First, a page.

Hungary Lurches to the Right Orbán Triumphs in Landslide Victory
In a massive shift to the right, Hungarians have voted the conservative opposition leader Viktor Orbán back into power. But the former prime minister will not be celebrating for long. The country is deeply in debt, society is divided and the far-right Jobbik party will be breathing down his neck.
Hungarian politician Viktor Orbán spent eight long years in opposition. In the end, he didn't want to wait until the polls in Sunday's Hungarian election had closed before declaring victory. By the time he went to cast his own vote, he was already proclaimed himself the new prime minister of Hungary. "Tomorrow we will wake up in a new country," he said.
Truer words were seldom spoken.
Hungary has undergone a drastic shift to the right, bringing Orbán, who was prime minister from 1998 to 2002, back into power. "Hungarians voted on Hungary and Hungary's future," a triumphant Orbán said on Sunday night, once his victory was clear. "Today Hungary's citizens have defeated hopelessness."
The preliminary election results show just how great the desire for a change in favor of the conservatives was in Hungary. Orbán's Fidesz party won around 53 percent of the vote. The party that came in second place, the governing left-leaning Socialist Party, trailed far behind, with around 19 percent of the votes. The result was not even half of the 43 percent which the Socialists won in the 2006 election. And they narrowly avoided an even worse defeat: The far-right Jobbik party secured around 17 percent of the vote and almost made it into second place. Jobbik will now enter parliament for the first time, as will the environmentalist party Politics Can Be Different (LMP), which got 7 percent of the votes.
Orbán's victory required little effort on his part, given the amount of popular anger against the Socialists' minority government and Prime Minister Gordon Bajnai, who is not affiliated with any party. The conservatives were confident of victory, and they had good reason to be so. The polls had long predicted that Fidesz would get at least an absolute majority, if not the two-thirds majority that a party needs to single-handedly change the constitution. Fidesz may still achieve that target. The party has already secured 206 of the 386 seats in the Hungarian parliament after Sunday's first round of voting. The second round will take place in two weeks' time, when run-off votes will be held in electoral districts where there was no clear winner in the first round.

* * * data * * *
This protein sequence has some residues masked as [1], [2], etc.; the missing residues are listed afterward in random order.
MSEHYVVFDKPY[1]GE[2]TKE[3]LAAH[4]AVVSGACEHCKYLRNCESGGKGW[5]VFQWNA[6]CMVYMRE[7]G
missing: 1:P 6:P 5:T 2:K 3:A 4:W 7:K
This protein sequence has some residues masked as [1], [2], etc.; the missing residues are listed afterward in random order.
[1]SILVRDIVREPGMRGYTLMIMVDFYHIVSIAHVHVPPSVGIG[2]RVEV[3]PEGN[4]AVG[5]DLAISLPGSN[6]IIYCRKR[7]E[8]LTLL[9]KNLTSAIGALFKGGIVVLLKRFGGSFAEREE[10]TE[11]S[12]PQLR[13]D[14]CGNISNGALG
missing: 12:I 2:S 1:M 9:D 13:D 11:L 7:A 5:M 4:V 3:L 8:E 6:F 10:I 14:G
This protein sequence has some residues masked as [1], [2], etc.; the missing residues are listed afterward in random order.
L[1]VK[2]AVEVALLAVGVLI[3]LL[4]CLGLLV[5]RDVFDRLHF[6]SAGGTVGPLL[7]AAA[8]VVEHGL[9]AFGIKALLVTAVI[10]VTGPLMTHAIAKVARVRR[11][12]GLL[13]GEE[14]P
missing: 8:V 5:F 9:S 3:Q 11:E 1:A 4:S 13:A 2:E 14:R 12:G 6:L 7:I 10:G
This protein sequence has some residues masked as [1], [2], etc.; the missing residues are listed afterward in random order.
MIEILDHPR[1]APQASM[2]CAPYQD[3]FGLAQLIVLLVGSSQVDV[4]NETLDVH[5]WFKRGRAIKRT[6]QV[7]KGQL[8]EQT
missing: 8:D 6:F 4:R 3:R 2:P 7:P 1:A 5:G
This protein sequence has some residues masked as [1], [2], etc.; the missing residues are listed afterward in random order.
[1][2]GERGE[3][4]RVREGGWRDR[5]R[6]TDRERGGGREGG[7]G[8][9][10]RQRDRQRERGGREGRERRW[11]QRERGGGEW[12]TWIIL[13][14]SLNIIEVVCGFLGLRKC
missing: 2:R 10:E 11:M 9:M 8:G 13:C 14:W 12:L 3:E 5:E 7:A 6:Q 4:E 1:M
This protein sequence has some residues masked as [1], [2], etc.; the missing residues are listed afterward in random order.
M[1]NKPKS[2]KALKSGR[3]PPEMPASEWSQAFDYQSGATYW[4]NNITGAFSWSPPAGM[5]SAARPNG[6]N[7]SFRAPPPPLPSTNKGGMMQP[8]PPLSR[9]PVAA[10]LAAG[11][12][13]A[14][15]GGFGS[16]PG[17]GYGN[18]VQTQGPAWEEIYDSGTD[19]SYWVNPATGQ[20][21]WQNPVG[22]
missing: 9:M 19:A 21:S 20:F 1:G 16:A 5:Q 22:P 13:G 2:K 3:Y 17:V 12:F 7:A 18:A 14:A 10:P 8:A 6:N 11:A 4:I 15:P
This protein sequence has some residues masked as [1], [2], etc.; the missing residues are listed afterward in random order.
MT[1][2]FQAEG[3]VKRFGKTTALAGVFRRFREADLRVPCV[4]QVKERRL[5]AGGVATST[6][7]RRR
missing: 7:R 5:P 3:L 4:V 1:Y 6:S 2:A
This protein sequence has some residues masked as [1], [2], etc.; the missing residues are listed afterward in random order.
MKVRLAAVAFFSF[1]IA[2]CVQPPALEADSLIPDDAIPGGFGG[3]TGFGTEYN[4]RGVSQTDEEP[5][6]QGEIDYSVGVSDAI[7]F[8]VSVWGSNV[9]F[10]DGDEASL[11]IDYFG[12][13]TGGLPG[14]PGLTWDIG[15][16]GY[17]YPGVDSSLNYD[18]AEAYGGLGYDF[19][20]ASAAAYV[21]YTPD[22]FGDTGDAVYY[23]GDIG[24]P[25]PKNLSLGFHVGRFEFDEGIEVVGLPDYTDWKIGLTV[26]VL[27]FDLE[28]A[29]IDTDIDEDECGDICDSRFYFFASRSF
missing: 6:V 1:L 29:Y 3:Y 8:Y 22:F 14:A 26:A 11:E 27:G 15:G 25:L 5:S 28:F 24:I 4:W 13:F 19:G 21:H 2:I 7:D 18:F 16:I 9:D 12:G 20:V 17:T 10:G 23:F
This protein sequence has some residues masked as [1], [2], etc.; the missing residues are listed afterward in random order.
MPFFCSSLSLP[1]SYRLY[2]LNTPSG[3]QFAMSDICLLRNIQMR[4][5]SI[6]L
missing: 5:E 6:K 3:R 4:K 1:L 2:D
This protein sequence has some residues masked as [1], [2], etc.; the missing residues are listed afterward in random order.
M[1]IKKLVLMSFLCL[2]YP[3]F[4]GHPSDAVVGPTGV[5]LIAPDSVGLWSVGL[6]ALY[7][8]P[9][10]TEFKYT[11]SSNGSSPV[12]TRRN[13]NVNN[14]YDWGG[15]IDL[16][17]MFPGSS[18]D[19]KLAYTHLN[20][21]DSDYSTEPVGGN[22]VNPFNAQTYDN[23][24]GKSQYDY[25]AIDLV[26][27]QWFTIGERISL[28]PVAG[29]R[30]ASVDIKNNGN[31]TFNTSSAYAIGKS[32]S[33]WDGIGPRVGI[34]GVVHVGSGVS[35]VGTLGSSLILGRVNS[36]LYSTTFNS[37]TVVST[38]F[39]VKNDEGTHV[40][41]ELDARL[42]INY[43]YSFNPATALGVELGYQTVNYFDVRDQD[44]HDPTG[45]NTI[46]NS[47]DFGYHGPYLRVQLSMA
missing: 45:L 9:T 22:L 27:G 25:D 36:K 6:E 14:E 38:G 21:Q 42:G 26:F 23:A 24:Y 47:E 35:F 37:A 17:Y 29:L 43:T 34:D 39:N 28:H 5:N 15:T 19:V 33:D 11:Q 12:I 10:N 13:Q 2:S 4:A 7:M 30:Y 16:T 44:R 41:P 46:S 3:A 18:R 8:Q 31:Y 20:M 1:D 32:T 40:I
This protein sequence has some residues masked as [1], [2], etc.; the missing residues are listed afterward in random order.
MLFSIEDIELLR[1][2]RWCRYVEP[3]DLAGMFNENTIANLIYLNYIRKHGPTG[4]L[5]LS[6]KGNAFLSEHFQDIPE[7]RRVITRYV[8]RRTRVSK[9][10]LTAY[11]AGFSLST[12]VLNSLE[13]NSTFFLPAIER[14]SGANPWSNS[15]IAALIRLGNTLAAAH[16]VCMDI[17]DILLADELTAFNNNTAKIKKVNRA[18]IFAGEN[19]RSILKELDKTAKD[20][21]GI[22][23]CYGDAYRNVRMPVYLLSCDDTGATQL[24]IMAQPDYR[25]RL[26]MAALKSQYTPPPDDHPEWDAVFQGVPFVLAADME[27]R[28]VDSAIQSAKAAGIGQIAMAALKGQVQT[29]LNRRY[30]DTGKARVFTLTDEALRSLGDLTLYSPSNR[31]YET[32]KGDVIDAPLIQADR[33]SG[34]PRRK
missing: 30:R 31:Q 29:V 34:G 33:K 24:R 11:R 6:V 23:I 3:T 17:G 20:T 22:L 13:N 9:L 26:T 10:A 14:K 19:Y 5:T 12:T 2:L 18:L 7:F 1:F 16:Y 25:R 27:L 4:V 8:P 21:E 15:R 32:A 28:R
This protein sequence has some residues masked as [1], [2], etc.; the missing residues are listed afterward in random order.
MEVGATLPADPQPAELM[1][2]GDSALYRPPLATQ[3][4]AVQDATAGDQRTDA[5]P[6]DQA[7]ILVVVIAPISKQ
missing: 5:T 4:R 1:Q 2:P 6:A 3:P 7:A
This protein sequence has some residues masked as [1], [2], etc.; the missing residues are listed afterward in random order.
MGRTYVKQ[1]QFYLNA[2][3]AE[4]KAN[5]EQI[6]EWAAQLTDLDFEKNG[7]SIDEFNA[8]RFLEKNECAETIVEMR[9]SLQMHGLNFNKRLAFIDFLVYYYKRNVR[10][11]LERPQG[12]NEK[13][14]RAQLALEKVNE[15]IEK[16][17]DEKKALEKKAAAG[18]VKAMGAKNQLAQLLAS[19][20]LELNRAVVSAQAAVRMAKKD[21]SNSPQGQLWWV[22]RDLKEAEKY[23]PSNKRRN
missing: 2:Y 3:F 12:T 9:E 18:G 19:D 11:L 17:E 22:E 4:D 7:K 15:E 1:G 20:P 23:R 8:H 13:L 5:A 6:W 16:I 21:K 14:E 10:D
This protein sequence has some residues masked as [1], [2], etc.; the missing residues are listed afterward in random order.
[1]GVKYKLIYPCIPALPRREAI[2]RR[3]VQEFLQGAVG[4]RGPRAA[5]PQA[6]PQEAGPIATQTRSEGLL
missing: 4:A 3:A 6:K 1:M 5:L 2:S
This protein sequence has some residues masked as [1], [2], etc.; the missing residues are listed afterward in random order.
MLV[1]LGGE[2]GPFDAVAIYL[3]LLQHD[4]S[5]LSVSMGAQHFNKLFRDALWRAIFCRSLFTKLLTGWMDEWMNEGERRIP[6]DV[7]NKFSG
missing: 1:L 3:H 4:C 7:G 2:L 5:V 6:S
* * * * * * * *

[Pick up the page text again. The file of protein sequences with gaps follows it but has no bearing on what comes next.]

Orbán kept a low profile in the weeks leading up to the election. He gave no interviews, not even to Hungarian newspapers. His supporters saw him just a few times, and even then, only from a distance -- for example, at a rally on March 15, the Hungarian national holiday, when he made an appearance next to the Erzsebet Bridge in Budapest. Otherwise he kept out of the spotlight and practically ran away when journalists approached with microphones.
His reticence was not because he is not a good speaker; on the contrary, his legendary 1989 speech played a key role in the peaceful revolution in Budapest. His political friends explained his avoidance of publicity by saying it was the regal distance of the winner who no longer needs to waste many words. An alternative explanation is given by other observers, such as the political scientist Laszlo Lengyel. He argues that Orbán was probably afraid of being asked if he planned to continue with austerity measures introduced by his predecessor Bajnai as a reaction to the economic crisis, which hit Hungary particularly hard.